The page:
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Sore Throat

A sore throat can quickly lead to a throat infection, find the home treatments and consultation advice below.

Sore throat

Sore throats are very common and usually nothing to worry about. They normally get better by themselves within a week.
Woman with sore throat

How to treat a sore throat yourself

To help soothe a sore throat and shorten how long it lasts, you can:

gargle with warm, salty water (children should not try this)
drink plenty of water
eat cool or soft foods
avoid smoking or smoky places
suck ice cubes, ice lollies or hard sweets – but do not give young children anything small and hard to suck because of the risk of choking
rest

To help relieve the pain and discomfort of a sore throat, you can:

use paracetamol or ibuprofen
use medicated lozenges or anaesthetic sprays (although there's little proof they help). You can purchase them from a pharmacist without a prescription.

See one of a healthcare practitioner if:

your sore throat does not improve after a week
you often get sore throats
you're worried about your sore throat
you have a sore throat and a very high temperature, or you feel hot and shivery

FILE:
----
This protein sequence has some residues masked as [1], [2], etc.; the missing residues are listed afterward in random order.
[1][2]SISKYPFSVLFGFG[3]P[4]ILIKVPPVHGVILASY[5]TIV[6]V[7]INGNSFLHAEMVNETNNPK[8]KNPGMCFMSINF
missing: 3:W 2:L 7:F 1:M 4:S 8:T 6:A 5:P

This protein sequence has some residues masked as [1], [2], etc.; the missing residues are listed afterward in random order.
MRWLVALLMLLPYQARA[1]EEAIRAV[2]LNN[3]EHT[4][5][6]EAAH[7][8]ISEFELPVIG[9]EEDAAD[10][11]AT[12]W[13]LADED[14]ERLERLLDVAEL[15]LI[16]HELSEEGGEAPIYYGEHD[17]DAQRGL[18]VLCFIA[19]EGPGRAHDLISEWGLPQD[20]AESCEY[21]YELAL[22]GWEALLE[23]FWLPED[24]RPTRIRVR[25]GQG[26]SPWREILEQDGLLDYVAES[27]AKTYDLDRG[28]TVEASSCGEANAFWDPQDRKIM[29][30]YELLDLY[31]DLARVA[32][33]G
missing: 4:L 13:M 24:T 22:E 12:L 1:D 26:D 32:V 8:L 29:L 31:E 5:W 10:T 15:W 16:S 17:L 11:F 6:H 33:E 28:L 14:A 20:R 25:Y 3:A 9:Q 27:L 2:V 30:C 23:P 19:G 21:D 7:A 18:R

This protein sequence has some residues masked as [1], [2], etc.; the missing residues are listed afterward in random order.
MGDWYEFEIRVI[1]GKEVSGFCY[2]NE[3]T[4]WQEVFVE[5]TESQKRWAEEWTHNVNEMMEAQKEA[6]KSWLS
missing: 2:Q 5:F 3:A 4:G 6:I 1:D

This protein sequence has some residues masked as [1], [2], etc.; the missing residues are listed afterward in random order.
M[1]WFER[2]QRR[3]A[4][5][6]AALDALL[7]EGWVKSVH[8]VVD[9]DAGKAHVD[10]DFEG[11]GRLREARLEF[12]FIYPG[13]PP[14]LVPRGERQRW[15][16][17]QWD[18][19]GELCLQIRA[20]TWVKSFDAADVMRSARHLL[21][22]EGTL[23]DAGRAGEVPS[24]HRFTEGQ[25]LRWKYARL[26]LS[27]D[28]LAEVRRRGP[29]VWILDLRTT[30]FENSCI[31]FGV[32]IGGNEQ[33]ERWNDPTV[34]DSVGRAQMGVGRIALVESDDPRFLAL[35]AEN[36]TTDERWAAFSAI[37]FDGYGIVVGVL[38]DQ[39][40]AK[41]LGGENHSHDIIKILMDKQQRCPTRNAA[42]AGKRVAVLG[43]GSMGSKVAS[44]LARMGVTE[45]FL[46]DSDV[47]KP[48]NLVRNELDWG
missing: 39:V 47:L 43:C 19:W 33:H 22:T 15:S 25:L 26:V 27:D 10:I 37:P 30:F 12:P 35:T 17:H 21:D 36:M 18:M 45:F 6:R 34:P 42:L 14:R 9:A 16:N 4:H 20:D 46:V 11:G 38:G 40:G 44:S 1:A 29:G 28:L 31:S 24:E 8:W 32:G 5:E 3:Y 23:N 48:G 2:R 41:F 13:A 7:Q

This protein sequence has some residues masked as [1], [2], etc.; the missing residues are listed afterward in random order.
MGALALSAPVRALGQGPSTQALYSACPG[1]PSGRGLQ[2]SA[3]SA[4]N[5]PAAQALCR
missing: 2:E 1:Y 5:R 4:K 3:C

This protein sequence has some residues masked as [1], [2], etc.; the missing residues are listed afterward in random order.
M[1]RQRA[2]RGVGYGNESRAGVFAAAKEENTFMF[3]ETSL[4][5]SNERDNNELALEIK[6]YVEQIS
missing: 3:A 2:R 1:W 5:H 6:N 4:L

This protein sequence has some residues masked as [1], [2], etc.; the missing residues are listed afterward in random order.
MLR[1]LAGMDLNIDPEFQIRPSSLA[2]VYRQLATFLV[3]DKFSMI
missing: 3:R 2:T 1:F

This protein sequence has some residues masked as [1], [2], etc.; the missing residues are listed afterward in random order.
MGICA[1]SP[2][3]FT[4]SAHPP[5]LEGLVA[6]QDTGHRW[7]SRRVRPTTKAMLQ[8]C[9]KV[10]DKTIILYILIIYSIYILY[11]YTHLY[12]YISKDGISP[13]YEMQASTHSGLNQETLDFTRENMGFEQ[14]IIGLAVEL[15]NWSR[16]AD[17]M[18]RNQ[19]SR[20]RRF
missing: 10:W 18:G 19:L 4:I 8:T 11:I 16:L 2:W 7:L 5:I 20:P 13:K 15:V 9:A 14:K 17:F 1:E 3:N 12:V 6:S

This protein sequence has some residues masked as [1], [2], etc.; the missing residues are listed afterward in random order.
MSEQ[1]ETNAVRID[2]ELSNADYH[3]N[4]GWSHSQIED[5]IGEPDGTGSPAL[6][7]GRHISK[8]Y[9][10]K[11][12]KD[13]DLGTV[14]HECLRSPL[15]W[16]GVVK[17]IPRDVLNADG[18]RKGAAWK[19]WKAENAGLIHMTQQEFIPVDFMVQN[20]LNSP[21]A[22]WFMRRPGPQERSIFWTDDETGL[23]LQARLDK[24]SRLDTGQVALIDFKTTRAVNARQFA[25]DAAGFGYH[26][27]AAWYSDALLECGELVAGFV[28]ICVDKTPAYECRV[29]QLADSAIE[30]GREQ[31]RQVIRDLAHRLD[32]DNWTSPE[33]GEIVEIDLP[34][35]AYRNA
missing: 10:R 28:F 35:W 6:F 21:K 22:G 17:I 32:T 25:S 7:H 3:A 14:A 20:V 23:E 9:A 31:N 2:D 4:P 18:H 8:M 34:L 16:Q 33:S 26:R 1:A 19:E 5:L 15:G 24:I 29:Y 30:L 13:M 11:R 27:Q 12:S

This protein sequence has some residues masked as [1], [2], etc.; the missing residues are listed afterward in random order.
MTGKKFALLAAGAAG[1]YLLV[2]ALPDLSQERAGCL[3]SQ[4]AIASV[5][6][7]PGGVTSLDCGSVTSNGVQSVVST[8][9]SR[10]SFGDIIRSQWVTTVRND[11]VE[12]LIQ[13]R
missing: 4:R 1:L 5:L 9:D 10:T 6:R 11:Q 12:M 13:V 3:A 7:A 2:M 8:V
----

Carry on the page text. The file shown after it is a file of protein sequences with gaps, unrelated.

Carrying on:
you have a weakened immune system – for example, because of diabetes or chemotherapy
A severe or long-lasting sore throat could be something like strep throat (a bacterial throat infection).
111 will tell you what to do. They can arrange a phone call from a nurse or doctor if you need one.

Antibiotics

Practitioners do not normally prescribe antibiotics for sore throats because they will not usually relieve your symptoms or speed up your recovery.
They'll only be prescribed if the practitioner thinks you could have a bacterial infection.

Call 999 if:

you have difficulty swallowing or breathing
you're drooling
you're making a high-pitched sound as you breathe (called stridor)
your symptoms are severe and getting worse quickly
These symptoms can make breathing more difficult.